The so called "Water Thief" is also handy in Federal campgrounds when you are within reach of a fauscet that has no threads on the end. You can hook up 100 or 200 feet of drinking water garden hoses, string it out to the fauscet, then use this adapter to snuggly fit onto the drinking water outlet, and turn it on to fill the fresh water tank. It can also work where you are not able to thread your garden hose onto the fitting in a sink at the campground bathroom, but will be slower there.
For siphon tubing, you can get some flexible tubing at HOme Depot, and you basically put it into the water container carefully until about 90% of the tubing is full of water, then put your thumb over the end in your hand, draw it out, and put it near the fresh water intake. Because the container is above your fresh water inlet, the weight of the water in the tubing will draw out the water from the container, and it will start flowing as soon as you let loose with your thumb. It will keep flowing until air is let into the tubing, and that will stop the flow. So best to use 3/8" diameter tubing. 1/2" tubing can let in air while the water is rushing out, breaking the siphon.
Buying a second fresh water pump is another way to go. But that is about $60. It makes it much faster, transferring 1-2 gallons per minute, and the container can sit on the ground.
I have never put water from a creek into my fresh water tank, and can not see that ever happening. I normally always used clorinated drinking water from a city supply, or in the case of National Parks, their well water.
To sanitize your water tank, it only tanks a tiny amount of unscened clorox bleach. 1 tablespoon is plenty for a 30 gallon tank. Add it to the fresh water filler hose, then put that into the filler on your RV. Connect the other end to the garden hose fauscet at home (never use the green or black garden hoses) and turn it on. The chlorine will mix with all the other water in the tank. THis will give you over 5 PPM chlorine in the tank, and is plenty to kill any bacterial. Pump this into all the fauscets in the RV, you will smell a little bit of chlorine smell. Let it sit about 1 hour, then pump in new water to each fauscet, let it sit overnight. In the morning, all the bacteria in the RV piping will have been killed, you can drain the fresh water tank, refill it, drain it again, then fill and pump the clean water into the system.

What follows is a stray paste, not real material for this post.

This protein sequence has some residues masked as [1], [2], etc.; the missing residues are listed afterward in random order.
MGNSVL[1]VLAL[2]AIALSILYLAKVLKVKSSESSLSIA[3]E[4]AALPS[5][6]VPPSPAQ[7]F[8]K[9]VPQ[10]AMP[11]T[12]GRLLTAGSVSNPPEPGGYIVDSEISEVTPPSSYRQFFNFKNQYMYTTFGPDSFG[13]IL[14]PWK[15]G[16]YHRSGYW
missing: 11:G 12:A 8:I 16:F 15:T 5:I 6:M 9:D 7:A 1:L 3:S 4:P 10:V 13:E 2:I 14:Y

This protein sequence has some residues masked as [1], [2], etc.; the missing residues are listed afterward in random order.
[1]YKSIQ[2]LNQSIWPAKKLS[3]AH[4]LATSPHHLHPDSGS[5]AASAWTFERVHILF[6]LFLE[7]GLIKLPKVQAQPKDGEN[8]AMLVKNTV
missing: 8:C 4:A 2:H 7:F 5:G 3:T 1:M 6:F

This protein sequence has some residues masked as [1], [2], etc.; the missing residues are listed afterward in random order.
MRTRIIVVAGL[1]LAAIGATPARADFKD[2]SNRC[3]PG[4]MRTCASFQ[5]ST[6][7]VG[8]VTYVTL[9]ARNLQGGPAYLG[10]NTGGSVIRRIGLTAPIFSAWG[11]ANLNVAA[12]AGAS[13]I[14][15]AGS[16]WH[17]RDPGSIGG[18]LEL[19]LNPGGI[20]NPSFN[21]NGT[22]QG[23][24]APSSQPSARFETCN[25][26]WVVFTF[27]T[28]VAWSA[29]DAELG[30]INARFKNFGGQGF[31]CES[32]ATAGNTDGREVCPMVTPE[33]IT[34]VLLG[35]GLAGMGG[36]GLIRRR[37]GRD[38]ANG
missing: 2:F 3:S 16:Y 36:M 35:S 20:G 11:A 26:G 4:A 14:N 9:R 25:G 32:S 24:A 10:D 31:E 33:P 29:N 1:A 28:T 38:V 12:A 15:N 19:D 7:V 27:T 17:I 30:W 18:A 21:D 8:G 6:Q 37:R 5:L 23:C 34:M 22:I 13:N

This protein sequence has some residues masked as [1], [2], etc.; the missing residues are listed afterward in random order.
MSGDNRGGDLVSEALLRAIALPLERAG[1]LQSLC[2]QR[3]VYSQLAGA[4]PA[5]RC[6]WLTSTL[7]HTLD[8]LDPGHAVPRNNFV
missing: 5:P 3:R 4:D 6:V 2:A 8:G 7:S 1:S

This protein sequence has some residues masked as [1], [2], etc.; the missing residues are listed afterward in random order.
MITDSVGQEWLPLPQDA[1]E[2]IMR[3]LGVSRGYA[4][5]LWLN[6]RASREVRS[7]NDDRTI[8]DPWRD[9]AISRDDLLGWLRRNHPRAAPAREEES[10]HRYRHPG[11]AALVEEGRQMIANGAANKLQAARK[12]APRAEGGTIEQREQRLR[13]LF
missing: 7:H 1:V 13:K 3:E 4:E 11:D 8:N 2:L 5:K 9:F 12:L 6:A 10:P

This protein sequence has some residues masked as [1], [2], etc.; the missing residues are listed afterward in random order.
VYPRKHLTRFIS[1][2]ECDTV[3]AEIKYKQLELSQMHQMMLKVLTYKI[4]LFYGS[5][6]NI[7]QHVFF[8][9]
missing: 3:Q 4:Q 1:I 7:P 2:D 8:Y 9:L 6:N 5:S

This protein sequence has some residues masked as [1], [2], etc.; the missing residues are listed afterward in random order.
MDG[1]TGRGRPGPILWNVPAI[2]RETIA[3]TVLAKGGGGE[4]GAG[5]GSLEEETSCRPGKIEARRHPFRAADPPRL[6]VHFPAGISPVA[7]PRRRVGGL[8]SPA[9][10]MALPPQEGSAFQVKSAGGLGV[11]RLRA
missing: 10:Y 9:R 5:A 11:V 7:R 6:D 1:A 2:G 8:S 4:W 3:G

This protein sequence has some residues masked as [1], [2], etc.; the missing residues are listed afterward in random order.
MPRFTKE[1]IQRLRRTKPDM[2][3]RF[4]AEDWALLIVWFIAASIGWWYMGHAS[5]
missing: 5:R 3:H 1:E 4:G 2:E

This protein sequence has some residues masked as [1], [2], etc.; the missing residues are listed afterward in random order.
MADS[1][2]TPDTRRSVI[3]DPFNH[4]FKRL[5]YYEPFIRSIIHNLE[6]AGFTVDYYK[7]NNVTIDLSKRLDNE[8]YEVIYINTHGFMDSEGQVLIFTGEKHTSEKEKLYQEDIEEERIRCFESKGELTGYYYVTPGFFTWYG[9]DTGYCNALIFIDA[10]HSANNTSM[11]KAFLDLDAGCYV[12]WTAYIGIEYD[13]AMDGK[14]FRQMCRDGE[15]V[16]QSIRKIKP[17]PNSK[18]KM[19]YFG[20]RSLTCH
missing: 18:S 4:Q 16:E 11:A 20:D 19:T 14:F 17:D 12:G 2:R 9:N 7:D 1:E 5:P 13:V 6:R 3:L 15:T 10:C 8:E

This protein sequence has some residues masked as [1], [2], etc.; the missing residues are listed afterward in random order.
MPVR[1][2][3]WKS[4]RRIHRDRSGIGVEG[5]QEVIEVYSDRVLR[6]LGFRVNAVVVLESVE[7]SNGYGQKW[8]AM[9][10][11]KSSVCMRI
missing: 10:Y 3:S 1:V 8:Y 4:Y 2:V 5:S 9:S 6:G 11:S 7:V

Also take this time to drain the water heater. Sediment in the bottom can cause it to work less efficicently, and damage it. Remove the drain plug and let out the water. You might need to turn on the fresh water pump to get any sediment near the tank to start allowing the water to flow. Open a hot water fauscet to allow air into the lines, then it will drain faster. Use some teflon tape to coat the threads, and don't tighten nearly as much as you felt the old one coming out, it barely takes any pressure to keep it from leaking. I would best describe it as finger tight + about 1/2 turn with a wrench. Overtightened drain plugs cause them to get stuck in the tank forever.
are you referring to filling before you go, or bringing water to the trailer in the middle of nowhere? Do you plan on drinking this water, or showering / flushing with it?
5 gallon totes for drinking water, and 3 bucket dish washing (wash, rinse, sanitize) can be used with almost any water. When camping we would barely filter (to get the dirt out) all the water, boil then use sanitizer for the sanitize tub - use the other 2 raw. We found a manual bilge pump at Kmart, put a car wash microfiber glove over the inlet (secure with a ziptie) as a filter and insert in a lake / stream. DO MOT DRINK THE WATER, it is clear - not clean. Boil, iodine/sanitize or use a real camping water filter to make it drinkable.